I had the opportunity to attend last night's All-American Presidential Forum for Republican candidates, hosted by Tavis Smiley and held at Morgan State University. I didn't attend for a couple of reasons. For one thing, the tickets became available after I had already committed to attending my Quaker meeting's monthly spiritual formation gathering. For another, if the four GOP frontrunners didn't care to show, well, I wasn't going to worry about it too much either, frankly. It's not like there's a huge chance of me voting Republican in the upcoming presidential election to begin with.
K and I did manage to catch the last half of the debate on TV when we got home last night. My principal reactions were disgust at the cavalcade of benchwarmers and never-will-bes who took the stage, and exasperation and disappointment at Rudolph Giuliani, John McCain, Fred Thompson, and Mitt Romney for the "scheduling conflicts" that ostensibly prevented them from making an appearance.
Okay, so I wasn't born yesterday. I realize that: a) African-American voters break overwhelmingly Democrat, particularly in a presidential race; b) the GOP is in serious trouble as they move into primary season, since no candidate has emerged who can unify and galvanize the party; c) this Sunday marks the third-quarter fundraising deadline for presidential hopefuls, and the Republican candidates need to raise as much cash as they can to demonstrate that they can seriously contend with Democratic big dogs Clinton and Obama; and d) every moment that a Republican candidate spends at a forum that will never yield the money or votes he needs is a moment he could be using to raise bucks and gladhand the party's base. So the campaigns of the top contenders surveyed the landscape, did some pretty basic math, and told their candidates that there were more productive uses of their Thursday night than to engage in quixotic attempts to court a demo that is certain to remain firmly in the other camp.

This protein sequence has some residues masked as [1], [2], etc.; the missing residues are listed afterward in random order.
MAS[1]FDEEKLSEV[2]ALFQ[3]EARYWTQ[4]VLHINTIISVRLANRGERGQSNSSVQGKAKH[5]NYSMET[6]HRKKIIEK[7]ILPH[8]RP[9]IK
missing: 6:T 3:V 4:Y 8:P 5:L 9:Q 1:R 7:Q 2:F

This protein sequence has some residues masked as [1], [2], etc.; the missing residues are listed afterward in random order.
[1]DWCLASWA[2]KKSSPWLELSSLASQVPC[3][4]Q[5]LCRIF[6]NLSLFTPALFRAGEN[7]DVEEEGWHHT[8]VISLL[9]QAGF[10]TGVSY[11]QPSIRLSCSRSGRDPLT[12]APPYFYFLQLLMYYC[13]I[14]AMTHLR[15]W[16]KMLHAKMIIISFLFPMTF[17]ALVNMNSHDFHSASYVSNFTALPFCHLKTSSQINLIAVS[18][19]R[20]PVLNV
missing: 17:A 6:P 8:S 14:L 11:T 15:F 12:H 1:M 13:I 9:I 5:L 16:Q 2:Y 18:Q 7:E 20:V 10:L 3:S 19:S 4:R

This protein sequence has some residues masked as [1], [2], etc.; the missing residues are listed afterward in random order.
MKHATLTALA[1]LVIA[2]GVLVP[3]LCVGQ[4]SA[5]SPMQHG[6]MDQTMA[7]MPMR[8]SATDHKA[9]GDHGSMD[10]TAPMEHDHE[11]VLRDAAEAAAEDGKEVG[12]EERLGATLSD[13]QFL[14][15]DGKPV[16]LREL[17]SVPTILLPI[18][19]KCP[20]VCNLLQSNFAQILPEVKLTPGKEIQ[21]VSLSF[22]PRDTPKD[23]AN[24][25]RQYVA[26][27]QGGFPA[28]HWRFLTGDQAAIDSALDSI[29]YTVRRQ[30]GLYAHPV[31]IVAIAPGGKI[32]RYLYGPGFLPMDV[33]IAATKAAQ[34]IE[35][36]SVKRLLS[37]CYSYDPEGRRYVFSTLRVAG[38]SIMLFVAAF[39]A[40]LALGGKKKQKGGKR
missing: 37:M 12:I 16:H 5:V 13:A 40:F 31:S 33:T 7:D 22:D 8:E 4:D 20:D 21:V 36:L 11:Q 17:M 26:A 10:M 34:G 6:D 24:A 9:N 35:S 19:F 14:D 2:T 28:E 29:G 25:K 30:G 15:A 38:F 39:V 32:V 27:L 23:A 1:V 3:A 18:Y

But still. Think of the missed opportunity for these candidates to have engaged in a serious discussion about issues of real importance as they affect African-Americans: affirmative action, poverty, Iraq, health care, drugs, the death penalty, minorities in the military, intervention in Darfur. Or, on a more prosaic note, think of the good PR that would have been generated by having the top tier of Republican presidential candidates coming to a historically black college to field questions from some of the finest journalists in America: Smiley, Cynthia Tucker, Juan Williams, Ray Suarez, and Tom Joyner. With the low expectations of Republican contenders in such a venue, one of the frontrunners could have distinguished himself from the rest of the pack, perhaps even scoring some points with moderate voters in the process.